A growing number of firms have been encouraging greater use of telecommuting as they try to minimize the risks of employees contracting the COVID-19 coronavirus, bracing for a likely spread of the highly infectious novel disease in Japan.

Telecommunications giant NTT Group has decided to promote teleworking and off-peak commuting by 200,000 group employees in Japan starting Monday, a spokeswoman for the group said.

NTT Group notified subsidies, including NTT DoCoMo and NTT East and NTT West, of the policy on Friday, allowing each firm to set its own details for implementing the measure.

NTT has also instructed its workers to have video teleconference calls more often to replace face-to-face internal meetings.

The tightened measure came as group member NTT Data Corp. announced Friday that an employee of a cooperative firm, who was working at a NTT Data office in Minato Ward, Tokyo, was diagnosed with the new coronavirus and that 14 employees who had close contact with the person would be working from home for 14 days.

Internet portal Yahoo Japan Corp. instructed its 6,500 employees to ban participation in large internal meetings or events where more than 100 people gather, a company official said Monday. The wholly owned subsidiary of Z Holdings Corp. also urged staff to make greater use of off-peak commute routes, use masks and gloves when commuting and when dealing with guests, and to refrain from having nonessential guest meetings.

Yahoo normally allows employees who have young children or are pregnant, as well as some other staff, to work remotely up to five days a month. The company has scrapped the limitation following the coronavirus outbreak.

Yahoo also banned employees from having lunch outside of the office and urged them to use the company’s internal cafes.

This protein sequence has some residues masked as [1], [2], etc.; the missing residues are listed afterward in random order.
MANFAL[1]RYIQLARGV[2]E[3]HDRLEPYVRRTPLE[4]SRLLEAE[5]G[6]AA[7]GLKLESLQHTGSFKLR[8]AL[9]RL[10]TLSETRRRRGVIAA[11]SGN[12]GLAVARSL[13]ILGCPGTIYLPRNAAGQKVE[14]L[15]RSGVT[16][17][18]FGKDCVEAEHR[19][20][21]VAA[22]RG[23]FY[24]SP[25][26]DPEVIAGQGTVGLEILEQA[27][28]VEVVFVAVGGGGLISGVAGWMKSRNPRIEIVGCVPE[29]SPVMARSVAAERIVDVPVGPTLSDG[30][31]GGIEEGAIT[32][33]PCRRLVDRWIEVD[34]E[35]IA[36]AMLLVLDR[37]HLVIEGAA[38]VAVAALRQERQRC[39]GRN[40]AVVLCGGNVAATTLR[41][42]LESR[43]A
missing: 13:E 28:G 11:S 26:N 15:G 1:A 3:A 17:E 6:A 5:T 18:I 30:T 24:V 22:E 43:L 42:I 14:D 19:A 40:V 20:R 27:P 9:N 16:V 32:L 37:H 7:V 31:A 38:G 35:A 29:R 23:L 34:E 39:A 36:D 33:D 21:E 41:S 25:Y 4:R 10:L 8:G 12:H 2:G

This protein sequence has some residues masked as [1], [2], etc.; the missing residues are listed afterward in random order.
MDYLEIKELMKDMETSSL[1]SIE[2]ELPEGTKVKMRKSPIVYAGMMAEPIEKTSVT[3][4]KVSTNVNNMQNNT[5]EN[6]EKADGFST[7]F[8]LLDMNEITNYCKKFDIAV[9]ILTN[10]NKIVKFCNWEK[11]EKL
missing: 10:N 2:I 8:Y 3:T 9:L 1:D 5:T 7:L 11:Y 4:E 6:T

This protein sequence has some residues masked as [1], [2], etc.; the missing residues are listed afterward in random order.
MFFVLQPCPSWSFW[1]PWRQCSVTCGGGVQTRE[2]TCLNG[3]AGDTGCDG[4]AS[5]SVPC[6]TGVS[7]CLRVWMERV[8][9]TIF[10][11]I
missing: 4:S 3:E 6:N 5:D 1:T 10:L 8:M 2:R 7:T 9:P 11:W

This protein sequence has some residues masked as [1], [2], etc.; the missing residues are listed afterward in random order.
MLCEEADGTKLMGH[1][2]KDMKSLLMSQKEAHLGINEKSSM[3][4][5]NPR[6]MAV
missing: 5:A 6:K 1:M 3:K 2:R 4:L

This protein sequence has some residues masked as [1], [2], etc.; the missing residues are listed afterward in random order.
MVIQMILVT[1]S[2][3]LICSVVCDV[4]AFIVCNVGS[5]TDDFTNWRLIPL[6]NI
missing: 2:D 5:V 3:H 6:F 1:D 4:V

GMO Internet Group has been having about 4,000 employees based in Tokyo, Osaka and Fukuoka, or 90 percent of all of its staff in Japan, work from home since Jan. 27 in response to the outbreak, it said in a statement.

GMO has banned overseas trips and the use of public transportation during the commute if the commute is necessary. The company has OK’d the use of vehicles and taxis as an alternative means for commuting.

Telecommuting has been a growing workplace trend in Japan, with the government urging firms to introduce the practice to help ease anticipated traffic congestion during the 2020 Tokyo Olympics and Paralympics.

The government has staged an annual summer campaign since 2017. Last year, about 680,000 people from 2,887 bodies participated in the Telework Days campaign from July 22 to Sept. 6, according to the Internal Affairs and Communications Ministry.

About 19.1 percent of firms have introduced telecommuting in 2019, up from 13.9 percent in 2018, according to the ministry.

Prime Minister Shinzo Abe has been calling for flexible work styles such as telecommuting as part of efforts to ease the severe labor shortage, with the unemployment rate hovering near its lowest level in about 26 years. Long commutes, especially in major cities like Tokyo, have become a social problem, and the government is hoping that telework can lead to drawing more women into employment and keeping working mothers in the workforce.

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